Anne Ratkowski (1903-1996) was born Anneliese Ratkowski and grew up in an upper middle class home in Berlin, the daughter of a physician. She showed artistic talent from an early age and received formal training from 1915 to 1920. While at the art school, she studied under and then became a lifelong disciple of the painter Arthur Segal. Ratkowski gradually established herself as a painter during the 1920s, praised by critics as a young, promising talent. With the support of Arthur Segal she showed her work in several group shows organized by the Novembergruppe (November Group), a loose union of radical artists. She was married to fellow member of the November Group, Nikolaus Braun, from 1920 to 1938. In 1938, because of impending Nazi persecution, Ratkowski burned her work and fled Germany. By 1939, she was in Antwerp, Belgium, where she hid and survived under most difficult circumstances until the war's end. She married Paul Wangenheim while in Belgium. The couple soon after changed their last name to Wanger and emigrated to New York City in 1948. Ratkowski made a living selling crafts. She returned to art making and showed her work in various smaller exhibits in New York during the 1970s. Her name had been completely forgotten in her homeland, though Ratkowski was rediscovered in Germany by Eberhard Roters, then director at Berlinische Galerie, while preparing an exhibit titled "Emigrated from Berlin." In 1988 the Leo Baeck Institute showed a Ratkoswki retrospective, followed by several exhibits abroad.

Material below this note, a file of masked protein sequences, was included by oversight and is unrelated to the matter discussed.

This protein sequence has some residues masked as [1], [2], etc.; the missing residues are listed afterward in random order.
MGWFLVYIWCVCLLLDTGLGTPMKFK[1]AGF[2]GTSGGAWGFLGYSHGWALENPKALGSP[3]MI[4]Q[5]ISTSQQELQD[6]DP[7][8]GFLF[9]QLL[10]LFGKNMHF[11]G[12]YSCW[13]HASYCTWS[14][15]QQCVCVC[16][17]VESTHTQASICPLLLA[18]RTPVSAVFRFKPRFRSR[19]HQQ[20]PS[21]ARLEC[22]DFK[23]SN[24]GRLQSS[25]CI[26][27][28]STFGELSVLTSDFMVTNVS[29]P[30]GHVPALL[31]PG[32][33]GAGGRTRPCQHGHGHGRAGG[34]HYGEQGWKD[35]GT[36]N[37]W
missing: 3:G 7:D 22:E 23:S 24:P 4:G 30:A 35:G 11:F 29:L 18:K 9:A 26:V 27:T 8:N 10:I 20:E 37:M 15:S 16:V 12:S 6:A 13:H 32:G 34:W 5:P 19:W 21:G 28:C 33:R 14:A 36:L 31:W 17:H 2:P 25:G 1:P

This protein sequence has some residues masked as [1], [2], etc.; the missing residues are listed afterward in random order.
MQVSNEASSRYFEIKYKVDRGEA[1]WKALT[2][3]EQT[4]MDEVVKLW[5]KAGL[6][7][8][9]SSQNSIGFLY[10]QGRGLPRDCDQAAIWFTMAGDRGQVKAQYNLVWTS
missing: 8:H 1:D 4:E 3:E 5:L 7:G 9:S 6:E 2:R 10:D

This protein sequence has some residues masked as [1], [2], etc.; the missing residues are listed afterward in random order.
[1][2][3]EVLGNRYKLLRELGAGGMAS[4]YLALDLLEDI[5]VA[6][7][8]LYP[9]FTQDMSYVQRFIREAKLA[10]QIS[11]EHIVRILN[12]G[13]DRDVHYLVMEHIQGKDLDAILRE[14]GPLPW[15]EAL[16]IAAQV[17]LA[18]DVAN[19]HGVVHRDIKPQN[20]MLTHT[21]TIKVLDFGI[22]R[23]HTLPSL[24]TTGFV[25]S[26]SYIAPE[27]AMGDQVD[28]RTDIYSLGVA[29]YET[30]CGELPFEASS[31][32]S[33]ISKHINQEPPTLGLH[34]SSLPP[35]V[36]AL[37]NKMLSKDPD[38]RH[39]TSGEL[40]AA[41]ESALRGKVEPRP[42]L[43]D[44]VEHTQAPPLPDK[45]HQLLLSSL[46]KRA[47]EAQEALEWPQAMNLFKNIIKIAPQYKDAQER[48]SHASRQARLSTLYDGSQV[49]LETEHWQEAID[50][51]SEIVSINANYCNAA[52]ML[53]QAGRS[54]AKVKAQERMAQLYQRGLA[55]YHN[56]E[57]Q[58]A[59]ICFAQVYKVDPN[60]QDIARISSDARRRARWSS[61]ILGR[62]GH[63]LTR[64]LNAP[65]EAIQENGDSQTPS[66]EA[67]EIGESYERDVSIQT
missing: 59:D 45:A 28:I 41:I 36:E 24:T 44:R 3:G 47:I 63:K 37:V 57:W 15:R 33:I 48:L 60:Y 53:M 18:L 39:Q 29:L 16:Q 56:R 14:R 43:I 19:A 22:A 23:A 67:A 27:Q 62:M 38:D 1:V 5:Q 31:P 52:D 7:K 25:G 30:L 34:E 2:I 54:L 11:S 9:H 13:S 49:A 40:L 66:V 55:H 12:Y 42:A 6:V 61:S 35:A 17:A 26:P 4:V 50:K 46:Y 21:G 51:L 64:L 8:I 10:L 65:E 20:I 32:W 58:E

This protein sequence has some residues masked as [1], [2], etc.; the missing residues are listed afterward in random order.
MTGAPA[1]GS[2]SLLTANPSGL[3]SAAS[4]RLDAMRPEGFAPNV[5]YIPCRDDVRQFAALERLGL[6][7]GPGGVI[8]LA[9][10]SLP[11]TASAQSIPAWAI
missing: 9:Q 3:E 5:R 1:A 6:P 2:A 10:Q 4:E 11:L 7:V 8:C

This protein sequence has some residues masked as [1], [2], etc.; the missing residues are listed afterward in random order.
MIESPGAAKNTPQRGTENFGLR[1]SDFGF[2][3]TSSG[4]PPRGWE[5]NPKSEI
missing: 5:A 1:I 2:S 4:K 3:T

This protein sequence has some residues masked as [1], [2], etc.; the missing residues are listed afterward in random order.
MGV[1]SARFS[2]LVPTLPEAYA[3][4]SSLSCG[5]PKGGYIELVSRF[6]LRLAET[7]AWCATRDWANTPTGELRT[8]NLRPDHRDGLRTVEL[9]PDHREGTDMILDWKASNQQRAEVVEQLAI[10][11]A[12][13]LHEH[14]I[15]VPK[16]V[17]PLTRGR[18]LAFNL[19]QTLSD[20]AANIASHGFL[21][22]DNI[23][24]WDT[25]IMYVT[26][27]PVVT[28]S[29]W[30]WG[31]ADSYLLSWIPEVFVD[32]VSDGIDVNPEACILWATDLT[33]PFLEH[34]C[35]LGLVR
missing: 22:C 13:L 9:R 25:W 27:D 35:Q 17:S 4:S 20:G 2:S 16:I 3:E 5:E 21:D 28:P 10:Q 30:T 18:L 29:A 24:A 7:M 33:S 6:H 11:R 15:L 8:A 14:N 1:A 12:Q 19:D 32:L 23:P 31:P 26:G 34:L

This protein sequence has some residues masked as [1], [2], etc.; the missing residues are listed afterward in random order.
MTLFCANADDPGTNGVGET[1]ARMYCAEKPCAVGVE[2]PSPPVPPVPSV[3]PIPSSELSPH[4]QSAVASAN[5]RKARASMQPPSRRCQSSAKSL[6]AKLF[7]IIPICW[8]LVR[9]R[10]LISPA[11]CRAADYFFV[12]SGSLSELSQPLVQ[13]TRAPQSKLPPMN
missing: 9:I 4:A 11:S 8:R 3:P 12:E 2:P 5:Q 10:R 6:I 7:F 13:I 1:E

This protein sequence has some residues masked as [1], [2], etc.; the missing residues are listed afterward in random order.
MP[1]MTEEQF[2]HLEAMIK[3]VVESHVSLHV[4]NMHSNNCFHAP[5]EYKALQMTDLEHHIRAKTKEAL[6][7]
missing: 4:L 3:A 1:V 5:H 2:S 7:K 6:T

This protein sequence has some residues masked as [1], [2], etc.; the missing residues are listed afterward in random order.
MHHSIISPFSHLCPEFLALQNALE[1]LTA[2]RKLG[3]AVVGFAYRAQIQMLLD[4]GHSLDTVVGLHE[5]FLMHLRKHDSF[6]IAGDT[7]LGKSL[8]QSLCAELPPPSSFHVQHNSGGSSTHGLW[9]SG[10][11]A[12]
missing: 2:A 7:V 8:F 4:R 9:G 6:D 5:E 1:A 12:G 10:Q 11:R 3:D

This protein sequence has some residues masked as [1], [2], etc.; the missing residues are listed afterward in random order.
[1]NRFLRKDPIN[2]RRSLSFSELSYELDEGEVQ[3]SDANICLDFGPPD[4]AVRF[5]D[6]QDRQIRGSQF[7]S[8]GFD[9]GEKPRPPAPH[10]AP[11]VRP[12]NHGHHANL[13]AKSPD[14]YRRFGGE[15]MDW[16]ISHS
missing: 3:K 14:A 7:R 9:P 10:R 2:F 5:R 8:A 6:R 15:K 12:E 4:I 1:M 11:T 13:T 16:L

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Ratkowski, Anne: [Still Life with Red Rose], Leo Baeck Institute, 97.18.